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Shelf Talkers: Six New Books to Usher in Spring 2017

Is it safe to come out yet?

Groundhog Day was months ago, and across the country, Canadians are only now daring to emerge cautiously from our holes in the ground, wondering if the strangest winter in recent memory is finally over. Take, for example, Victoria. Looking back, thanks to the miracle of social media, Victoria’s cherry trees were in full bloom in mid-February last year (yes, we know that makes you hate us; that’s one of the reasons we post those photos every year). This year, Victoria had blizzards through February. Blizzards. Of actual snow! That’s a once-a-decade or so occurrence.

But weather be damned, it’s spring on the calendar, and in the bookstores. Our hardy crew of independent booksellers has recommendations for every eventuality, from guides to take you outside (down to the dirt or up to the skies) to companions to warm you indoors. Plus, a baseball book, because it IS spring, after all.

And summer is just around the corner. Though many of us will believe it when we see it.


The Bookseller: David Worsley, Words Worth Books (Waterloo, ON)

The Pick: Baseball Life Advice, by Stacey May Fowles

With Baseball Life Advice, Stacey May Fowles has captured the tumult, frustration, and unabashed love that comes with being a long-suffering Blue Jays fa …

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Shelf Talkers: Remembrance Day 2016

We, as a nation, have grown up observing November as a time of remembrance, a quiet marking of the past (and present), and an attempt to come to an understanding of both the world around us, and our role in it, historically and today.

That search for meaning and understanding is on the minds of everyone today, even as we reel from the shock of this week's election result. From an exploration of the nature of Remembrance Day itself, to an examination of what it means to be Canadian, to a heartbreaking account of a story once-forgotten, now firmly in the public consciousness, these selections are at once timeless and pressing, and will form the basis for a winter’s worth of thought and discussion.

The Bookseller: Timothy Carlow, Bolen Books (Victoria, BC)

The Pick: A Number of Things, by Jane Urquhart

Of all the books on Canada and what it means to be Canadian that will appear over the next year, Jane Urquhart has undoubtedly written one of the most unique and honest. Through the lens of 50 objects, she unpacks the essence of a whole nation, dipping her toes into the historical events, contemporary ones, people, and places that make Canada what it is. Like she does in her incredible—and also very Canadian—fiction, Urquhart uses her 50 choice objects to map ou …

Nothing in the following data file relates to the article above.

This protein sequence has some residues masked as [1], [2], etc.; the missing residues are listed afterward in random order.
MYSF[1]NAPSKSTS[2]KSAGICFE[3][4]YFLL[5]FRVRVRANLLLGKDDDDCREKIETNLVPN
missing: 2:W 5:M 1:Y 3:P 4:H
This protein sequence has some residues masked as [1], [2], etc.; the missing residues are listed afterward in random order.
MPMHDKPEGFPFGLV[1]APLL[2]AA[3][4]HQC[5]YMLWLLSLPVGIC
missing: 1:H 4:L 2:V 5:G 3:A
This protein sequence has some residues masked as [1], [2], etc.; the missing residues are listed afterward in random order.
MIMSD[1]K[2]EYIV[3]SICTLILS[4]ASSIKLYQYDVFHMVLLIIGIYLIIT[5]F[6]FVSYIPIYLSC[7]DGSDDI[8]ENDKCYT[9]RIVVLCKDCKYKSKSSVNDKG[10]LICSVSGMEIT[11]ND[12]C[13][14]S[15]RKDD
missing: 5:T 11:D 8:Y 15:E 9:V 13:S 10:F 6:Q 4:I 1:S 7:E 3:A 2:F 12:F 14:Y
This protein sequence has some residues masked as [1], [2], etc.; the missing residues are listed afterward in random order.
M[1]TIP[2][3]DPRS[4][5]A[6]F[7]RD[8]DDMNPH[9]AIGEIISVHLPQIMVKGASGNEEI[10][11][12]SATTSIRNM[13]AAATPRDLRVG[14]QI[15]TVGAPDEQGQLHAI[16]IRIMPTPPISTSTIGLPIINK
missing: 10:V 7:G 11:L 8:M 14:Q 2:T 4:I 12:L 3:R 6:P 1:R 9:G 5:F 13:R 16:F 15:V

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Shelf Talkers: May 2015


What is that, in the sky? Is it spring, unfolding all around us, after what was, for much of the country, a long and brutal winter?

Is that the scent of flowers on the breeze?

May is upon us, and in the wake of the amazing experience of Authors for Indies Day, we have a selection of recommendations from a handful of Canada’s foremost independent booksellers. Fiction and poetry, adult books and a kids book, this installment of Shelf Talkers is a veritable bouquet of spring blooms. And what better way to spend an afternoon than to visit your local independent bookseller, list in hand, then find a sunny spot to spend a few quality hours with a quality book.

Enjoy! And happy spring!



The Bookseller: Mary-Ann Yazedjian, Book Warehouse Main Street (Vancouver, BC)

The Pick: The Mountain Story, by Lori Lansens

Without a doubt, this is the best book I have read so far in 2015. It is a story of survival, friendships, family relationships, adversity, resilience, and love. Our 18-year-old narrator Wolf Truly takes the tram up the mountainside near Palm Springs with no intention of coming back. When he meets three enigmatic women on the mountain and becomes lost with them, he has to re-evaluate his priorities if any of them are going to survive. I loved this novel and I …

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